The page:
Based on the play Bubble Schmeisis by Nick Cassenbaum
Nick Cassenbaum's award winning one-man stage play, Bubble Schmeisis, took us into a world of sweaty steam baths, Jewish summer camps, South London barber shops and Spurs matches, where alta kakas take you under their flabby wings and bagels are in fact beigels. The Schvitz expands on these stories, turning them into a funny, charming, feel-good feature film which puts the specificity of East End Jewish culture on the big screen in a way that is celebratory, nostalgic, and inclusive.
We love films that celebrate British immigrant families like Bend It Like Beckham and East Is East and it's great seeing shows like Unorthodox and Transparent relishing the details of Jewish sub-cultures, but it’s been a long time since British Jews have been able to shine on the big screen (with the exception of Sixty Six), and as David Baddiel said so well in his recent book Jews Don’t Count, Jews often get left out of progressive movements, despite the fact that anti-semitism is on the rise again. Jewish immigrants have been a key sub-culture in London in the past century, and as the original cultures they brought over with them risk being lost, we want to lovingly celebrate them in a way that breathes new life into them. We want to tell a proudly Jewish story with open arms, which shows the similarities between all different types of immigrant cultures in the diverse melting pot of modern day London.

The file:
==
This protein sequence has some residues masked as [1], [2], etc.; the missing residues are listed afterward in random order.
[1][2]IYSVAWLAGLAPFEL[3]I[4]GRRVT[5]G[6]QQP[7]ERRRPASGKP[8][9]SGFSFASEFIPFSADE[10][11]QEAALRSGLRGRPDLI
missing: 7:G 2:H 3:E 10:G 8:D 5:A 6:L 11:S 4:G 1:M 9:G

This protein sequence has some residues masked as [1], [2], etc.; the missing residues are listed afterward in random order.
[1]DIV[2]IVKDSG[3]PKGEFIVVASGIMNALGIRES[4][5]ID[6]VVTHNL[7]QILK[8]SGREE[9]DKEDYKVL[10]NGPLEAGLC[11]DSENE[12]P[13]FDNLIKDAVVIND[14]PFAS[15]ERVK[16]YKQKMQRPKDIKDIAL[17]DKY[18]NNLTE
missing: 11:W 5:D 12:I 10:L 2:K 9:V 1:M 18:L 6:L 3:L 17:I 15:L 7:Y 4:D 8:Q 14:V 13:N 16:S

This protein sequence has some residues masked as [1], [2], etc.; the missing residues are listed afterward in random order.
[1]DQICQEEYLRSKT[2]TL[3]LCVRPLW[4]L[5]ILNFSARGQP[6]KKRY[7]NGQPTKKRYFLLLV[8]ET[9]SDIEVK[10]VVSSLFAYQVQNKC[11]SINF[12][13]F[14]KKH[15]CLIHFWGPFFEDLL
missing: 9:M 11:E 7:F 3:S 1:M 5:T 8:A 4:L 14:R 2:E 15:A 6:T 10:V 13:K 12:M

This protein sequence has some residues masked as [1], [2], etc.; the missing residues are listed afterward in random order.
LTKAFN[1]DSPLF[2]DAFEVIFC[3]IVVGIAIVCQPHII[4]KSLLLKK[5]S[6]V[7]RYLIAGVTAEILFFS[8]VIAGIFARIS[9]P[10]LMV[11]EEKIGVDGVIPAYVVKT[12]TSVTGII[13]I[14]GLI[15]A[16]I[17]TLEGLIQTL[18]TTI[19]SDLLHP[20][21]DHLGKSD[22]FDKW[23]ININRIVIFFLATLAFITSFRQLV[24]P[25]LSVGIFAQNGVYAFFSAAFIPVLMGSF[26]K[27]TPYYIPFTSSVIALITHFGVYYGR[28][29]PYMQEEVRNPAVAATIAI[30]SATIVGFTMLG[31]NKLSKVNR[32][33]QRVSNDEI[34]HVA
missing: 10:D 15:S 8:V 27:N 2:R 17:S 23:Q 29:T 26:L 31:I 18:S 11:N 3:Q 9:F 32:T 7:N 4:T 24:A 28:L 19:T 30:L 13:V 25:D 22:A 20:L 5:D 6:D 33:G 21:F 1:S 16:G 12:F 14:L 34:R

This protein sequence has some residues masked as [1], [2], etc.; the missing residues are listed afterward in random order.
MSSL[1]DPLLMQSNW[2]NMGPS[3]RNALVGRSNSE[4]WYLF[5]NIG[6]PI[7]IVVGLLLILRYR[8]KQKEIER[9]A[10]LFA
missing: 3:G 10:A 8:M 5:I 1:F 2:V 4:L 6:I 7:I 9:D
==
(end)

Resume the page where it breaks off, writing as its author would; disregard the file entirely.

There’s also a wonderful tradition of music being at the heart of Jewish stories, from Fiddler On The Roof to Yentl, and Jewish immigrants bringing their Yiddish sounds to the stage and screen, from Lionel Bart to Stephen Sondheim and George Gershwin to Pasek & Paul, and we intend to continue this tradition with The Schvitz.
Writers: Natalie Gothelf & Nick Cassenbaum
Director: Sam Baron (The Orgy)